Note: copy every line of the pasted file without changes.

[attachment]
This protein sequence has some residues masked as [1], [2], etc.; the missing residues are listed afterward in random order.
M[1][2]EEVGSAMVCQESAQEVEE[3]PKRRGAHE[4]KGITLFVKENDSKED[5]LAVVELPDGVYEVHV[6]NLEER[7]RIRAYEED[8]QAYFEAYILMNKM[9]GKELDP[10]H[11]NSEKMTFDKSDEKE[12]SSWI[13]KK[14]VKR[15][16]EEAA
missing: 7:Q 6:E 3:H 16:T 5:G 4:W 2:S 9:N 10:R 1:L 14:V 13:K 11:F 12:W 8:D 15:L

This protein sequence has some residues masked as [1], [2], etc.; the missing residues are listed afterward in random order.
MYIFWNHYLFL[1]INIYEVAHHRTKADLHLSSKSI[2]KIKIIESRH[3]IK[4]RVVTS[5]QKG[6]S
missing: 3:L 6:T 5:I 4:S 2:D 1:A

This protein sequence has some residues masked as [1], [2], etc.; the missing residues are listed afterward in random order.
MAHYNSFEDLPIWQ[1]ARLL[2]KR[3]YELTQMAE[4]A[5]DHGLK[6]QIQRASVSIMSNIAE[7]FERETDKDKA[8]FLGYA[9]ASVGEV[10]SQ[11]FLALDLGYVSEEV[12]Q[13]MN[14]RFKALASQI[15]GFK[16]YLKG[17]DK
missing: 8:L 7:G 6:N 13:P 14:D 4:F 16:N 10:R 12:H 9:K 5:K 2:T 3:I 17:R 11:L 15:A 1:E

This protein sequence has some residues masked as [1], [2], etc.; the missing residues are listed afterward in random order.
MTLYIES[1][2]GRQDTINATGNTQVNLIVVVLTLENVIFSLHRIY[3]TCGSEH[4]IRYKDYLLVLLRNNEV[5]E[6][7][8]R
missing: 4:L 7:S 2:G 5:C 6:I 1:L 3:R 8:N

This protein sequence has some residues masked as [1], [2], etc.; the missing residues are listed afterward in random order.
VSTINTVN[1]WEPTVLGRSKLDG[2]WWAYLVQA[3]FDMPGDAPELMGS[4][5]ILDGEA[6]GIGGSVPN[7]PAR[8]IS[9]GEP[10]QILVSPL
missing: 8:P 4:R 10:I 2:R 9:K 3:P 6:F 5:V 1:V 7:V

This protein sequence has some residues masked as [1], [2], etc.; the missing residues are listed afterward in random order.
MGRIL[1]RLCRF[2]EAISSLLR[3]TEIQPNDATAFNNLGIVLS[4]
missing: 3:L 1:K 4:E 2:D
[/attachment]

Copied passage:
This protein sequence has some residues masked as [1], [2], etc.; the missing residues are listed afterward in random order.
M[1][2]EEVGSAMVCQESAQEVEE[3]PKRRGAHE[4]KGITLFVKENDSKED[5]LAVVELPDGVYEVHV[6]NLEER[7]RIRAYEED[8]QAYFEAYILMNKM[9]GKELDP[10]H[11]NSEKMTFDKSDEKE[12]SSWI[13]KK[14]VKR[15][16]EEAA
missing: 7:Q 6:E 3:H 16:T 5:G 4:W 2:S 9:N 10:R 1:L 14:V 13:K 11:F 12:W 8:D 15:L

This protein sequence has some residues masked as [1], [2], etc.; the missing residues are listed afterward in random order.
MYIFWNHYLFL[1]INIYEVAHHRTKADLHLSSKSI[2]KIKIIESRH[3]IK[4]RVVTS[5]QKG[6]S
missing: 3:L 6:T 5:I 4:S 2:D 1:A

This protein sequence has some residues masked as [1], [2], etc.; the missing residues are listed afterward in random order.
MAHYNSFEDLPIWQ[1]ARLL[2]KR[3]YELTQMAE[4]A[5]DHGLK[6]QIQRASVSIMSNIAE[7]FERETDKDKA[8]FLGYA[9]ASVGEV[10]SQ[11]FLALDLGYVSEEV[12]Q[13]MN[14]RFKALASQI[15]GFK[16]YLKG[17]DK
missing: 8:L 7:G 6:N 13:P 14:D 4:F 16:N 10:R 12:H 9:K 5:K 2:T 3:I 17:R 11:L 15:A 1:E

This protein sequence has some residues masked as [1], [2], etc.; the missing residues are listed afterward in random order.
MTLYIES[1][2]GRQDTINATGNTQVNLIVVVLTLENVIFSLHRIY[3]TCGSEH[4]IRYKDYLLVLLRNNEV[5]E[6][7][8]R
missing: 4:L 7:S 2:G 5:C 6:I 1:L 3:R 8:N

This protein sequence has some residues masked as [1], [2], etc.; the missing residues are listed afterward in random order.
VSTINTVN[1]WEPTVLGRSKLDG[2]WWAYLVQA[3]FDMPGDAPELMGS[4][5]ILDGEA[6]GIGGSVPN[7]PAR[8]IS[9]GEP[10]QILVSPL
missing: 8:P 4:R 10:I 2:R 9:K 3:P 6:F 5:V 1:V 7:V

This protein sequence has some residues masked as [1], [2], etc.; the missing residues are listed afterward in random order.
MGRIL[1]RLCRF[2]EAISSLLR[3]TEIQPNDATAFNNLGIVLS[4]
missing: 3:L 1:K 4:E 2:D